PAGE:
That said, one positive point that I do appreciate is a large number of left over parts.
Of course, one of the stated goals for the LEGO ART range is not just to produce a mosaic which you could hang on your wall, but to also give adults an activity to focus on. You don’t need to hang your final result. you can dismantle it, and rebuild it as one of the other options, or even rebuild it as another image.
Despite personally feeling a little deflated by the HPHC building experience, I find the idea of building a LEGO Mosaic/Art set appealing. If you have followed my posts around the time of the range being announced, you will have seen my analysis of the value for money building the LEGO Art Andy Warhol’s Marilyn Monroe, either through the set or purchasing the individual elements (Spoiler – they sets are good value for the elements you receive).
I’ll have to admit, the notion of a mass marketed LEGO Set based on the mass produced screen print of Marilyn Monroe amuses me as a further extension of the pop-art movement. So, I thought I would set out to investigate whether I could rebuild the Hogwarts Crest as Marilyn. Therefore using a mass produced LEGO Artwork to produce a different mass produced artwork. Now, along with virtually all Building instructions, you can download them from the LEGO customer support website, OR you can access them from Building Instructions App.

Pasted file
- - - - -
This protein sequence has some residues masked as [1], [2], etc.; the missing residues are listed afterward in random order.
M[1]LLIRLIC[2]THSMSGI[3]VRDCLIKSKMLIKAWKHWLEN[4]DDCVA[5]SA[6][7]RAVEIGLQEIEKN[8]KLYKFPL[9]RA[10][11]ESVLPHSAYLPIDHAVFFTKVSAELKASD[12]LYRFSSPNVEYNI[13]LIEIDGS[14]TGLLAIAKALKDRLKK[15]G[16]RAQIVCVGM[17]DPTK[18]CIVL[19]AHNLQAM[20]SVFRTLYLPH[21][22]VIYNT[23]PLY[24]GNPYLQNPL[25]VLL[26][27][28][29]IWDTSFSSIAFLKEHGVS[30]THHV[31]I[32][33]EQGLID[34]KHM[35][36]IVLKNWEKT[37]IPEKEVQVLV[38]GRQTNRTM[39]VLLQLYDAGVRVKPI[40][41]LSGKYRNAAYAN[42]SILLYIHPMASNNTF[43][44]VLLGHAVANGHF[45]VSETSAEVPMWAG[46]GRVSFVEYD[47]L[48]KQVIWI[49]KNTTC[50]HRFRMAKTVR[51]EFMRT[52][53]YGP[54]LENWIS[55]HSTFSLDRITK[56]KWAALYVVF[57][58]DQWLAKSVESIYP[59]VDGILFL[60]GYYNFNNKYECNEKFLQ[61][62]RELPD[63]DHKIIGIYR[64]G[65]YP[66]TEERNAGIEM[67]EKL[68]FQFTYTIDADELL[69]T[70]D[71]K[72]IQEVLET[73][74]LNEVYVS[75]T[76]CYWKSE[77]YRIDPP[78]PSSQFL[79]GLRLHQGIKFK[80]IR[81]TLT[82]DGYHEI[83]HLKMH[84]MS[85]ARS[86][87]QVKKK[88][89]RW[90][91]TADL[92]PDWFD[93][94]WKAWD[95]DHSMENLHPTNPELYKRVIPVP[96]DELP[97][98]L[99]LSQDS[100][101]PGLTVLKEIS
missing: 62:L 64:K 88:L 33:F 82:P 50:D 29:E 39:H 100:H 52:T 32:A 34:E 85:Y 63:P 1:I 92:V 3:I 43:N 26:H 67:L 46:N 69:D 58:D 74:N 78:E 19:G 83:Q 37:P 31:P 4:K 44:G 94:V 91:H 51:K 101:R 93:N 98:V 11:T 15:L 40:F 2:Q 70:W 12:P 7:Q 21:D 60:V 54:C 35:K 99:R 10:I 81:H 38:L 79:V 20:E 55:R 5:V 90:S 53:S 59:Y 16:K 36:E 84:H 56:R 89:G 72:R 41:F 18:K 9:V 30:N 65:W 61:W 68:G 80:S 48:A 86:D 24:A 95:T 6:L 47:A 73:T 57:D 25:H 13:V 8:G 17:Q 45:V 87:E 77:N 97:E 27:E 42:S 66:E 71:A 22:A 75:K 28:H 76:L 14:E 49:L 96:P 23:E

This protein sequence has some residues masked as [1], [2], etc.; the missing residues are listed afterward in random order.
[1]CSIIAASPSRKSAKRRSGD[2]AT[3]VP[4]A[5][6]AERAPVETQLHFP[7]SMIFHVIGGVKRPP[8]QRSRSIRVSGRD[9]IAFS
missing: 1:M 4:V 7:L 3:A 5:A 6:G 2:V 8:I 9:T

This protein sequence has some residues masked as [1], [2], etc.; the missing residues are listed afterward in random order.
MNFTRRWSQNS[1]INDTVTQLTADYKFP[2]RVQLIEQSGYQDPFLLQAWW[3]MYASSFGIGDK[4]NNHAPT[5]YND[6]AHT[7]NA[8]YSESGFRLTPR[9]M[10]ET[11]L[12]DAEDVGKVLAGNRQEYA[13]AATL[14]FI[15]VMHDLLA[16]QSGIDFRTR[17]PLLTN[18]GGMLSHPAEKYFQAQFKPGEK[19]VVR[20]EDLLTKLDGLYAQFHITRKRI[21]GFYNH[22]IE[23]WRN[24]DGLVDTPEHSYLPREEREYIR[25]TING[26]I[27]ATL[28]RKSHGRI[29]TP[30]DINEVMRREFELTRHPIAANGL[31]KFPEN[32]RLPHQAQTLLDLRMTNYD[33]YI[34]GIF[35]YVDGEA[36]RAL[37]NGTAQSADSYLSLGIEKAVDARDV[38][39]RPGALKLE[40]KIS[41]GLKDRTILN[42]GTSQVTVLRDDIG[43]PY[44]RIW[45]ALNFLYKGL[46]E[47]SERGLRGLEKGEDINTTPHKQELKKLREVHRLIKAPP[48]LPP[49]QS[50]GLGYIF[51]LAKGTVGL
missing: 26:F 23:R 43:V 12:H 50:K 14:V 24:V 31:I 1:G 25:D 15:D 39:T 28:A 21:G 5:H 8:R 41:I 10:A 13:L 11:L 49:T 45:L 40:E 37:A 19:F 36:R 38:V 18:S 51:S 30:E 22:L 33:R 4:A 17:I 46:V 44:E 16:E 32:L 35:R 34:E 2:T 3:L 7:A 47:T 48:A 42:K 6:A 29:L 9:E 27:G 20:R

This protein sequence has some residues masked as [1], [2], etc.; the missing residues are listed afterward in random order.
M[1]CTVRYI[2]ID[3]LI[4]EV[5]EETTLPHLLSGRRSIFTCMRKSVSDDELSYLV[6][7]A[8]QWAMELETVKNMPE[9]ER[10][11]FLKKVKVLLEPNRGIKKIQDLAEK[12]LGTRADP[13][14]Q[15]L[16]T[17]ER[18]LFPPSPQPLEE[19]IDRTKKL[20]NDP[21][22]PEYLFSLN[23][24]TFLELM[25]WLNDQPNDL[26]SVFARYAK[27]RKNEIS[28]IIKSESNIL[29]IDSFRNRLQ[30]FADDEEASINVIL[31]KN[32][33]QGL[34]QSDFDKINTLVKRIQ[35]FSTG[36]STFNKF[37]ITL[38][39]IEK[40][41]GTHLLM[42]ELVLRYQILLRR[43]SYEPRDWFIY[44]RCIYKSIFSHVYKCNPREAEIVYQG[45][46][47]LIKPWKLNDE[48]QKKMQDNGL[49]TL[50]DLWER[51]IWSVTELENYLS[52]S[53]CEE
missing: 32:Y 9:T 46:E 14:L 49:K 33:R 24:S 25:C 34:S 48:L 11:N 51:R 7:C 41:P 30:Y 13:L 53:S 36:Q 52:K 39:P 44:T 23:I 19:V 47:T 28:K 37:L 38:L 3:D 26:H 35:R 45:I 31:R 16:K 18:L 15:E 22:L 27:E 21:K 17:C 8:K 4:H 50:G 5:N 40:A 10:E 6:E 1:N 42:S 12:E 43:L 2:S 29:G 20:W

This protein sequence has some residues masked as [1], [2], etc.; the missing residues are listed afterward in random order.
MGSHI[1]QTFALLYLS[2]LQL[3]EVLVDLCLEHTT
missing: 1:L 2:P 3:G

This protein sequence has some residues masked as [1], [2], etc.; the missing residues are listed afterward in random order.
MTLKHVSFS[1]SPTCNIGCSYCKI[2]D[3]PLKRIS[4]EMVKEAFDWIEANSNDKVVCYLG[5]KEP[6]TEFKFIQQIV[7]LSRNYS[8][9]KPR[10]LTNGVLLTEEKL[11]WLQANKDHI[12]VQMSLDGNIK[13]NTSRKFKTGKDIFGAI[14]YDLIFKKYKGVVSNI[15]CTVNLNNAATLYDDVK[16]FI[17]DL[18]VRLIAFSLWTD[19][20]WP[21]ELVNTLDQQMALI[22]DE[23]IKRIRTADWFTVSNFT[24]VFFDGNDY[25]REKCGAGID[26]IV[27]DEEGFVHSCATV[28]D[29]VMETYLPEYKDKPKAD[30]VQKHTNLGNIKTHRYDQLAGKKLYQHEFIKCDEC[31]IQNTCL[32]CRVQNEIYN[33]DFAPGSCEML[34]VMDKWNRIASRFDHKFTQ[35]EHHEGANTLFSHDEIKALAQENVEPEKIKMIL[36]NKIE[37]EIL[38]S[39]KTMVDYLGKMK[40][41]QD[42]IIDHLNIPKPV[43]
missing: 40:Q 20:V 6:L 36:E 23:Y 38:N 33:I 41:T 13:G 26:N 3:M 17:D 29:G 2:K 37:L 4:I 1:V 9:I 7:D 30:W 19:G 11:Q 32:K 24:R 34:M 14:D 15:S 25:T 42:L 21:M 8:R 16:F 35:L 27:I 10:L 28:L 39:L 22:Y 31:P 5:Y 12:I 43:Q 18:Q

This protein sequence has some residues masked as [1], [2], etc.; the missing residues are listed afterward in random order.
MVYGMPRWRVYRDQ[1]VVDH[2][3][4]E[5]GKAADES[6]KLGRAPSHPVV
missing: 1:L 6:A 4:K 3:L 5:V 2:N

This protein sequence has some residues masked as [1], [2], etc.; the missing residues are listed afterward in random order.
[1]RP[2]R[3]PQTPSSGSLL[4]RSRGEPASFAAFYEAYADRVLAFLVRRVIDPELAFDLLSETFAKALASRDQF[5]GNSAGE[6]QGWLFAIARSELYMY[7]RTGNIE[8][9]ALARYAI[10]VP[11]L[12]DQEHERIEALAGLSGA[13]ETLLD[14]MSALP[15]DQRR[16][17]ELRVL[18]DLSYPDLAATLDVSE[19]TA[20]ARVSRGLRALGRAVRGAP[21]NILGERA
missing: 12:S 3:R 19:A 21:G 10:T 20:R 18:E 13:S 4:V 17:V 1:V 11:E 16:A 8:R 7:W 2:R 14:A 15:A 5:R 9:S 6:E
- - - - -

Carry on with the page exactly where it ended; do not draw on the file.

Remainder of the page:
Since the LEGO Group sent over some pre-release copies for me to review, I have spenty a little bit of time looking at LEGO® Harry Potter Hogwarts™ Moments Sets. These four sets each encompass activities in a single Hogwarts classroom, and come with an interesting collection of fittings and Furniture for the different classrooms. They also come with one teacher, as well as a couple of students. And if that’s not enough, they all get bundled up into book form! Last time, we reviewed the built in scenery, some of which could be great for your own Hogwarts MOC. Today, I would like to look at the individual items of furniture, as well as any interesting accessories, as well as the minifigures.
Earlier in the week, I previewed the Hogwarts Moment sets: playsets, each depicting a class from the Hogwarts School of Witchcraft and Wizardry. Today, I would like to take a look at the artwork included in the sticker sheets, as well as the fixtures within these neat little sets.
Today, we are looking at the internal artwork, as well as the fittings. Next time we will take a look at the furniture and the figures.
Amongst the sets forthcoming in 2021 are the Harry Potter Hogwarts Moments. These four sets each tuck away into a brick built book and are based on seminal scenes at Hogwarts School of Witchcraft and Wizardry: Transfiguration Class, Potions Class, Herbology Class and Charms Class.
Each set comes with a book case, with requisite scenery; additional furniture builds, and finally three mini figures: a teacher and two students. Rather than focus on each of these sets individually at first, I will look at each of these aspects of the sets over several articles.
Ultimately, they all provide locations unseen at minifigure scale in the ‘2018 relaunch’ of Harry Potter range. In this article, we shall have a quick précise of each set, you can see the elements all knolled out together. The sets are priced at $USD29.99/ $AUD39.99.
The LEGO Art range was unveiled earlier this year with a range of varied works to go on the wall: Andy Warhol’s Marilyn, The Beatles, Iron Man, and your choice of Sith Lords. We have recently seen the latest sets in the range unveiled: Disney Mickey and/or Minnie and Hogwarts Crests. The LEGO group sent me a copy of the hogwarts crests to look at. Given the fact that I was yet to tackle any sets in this series, I was curious for the experience.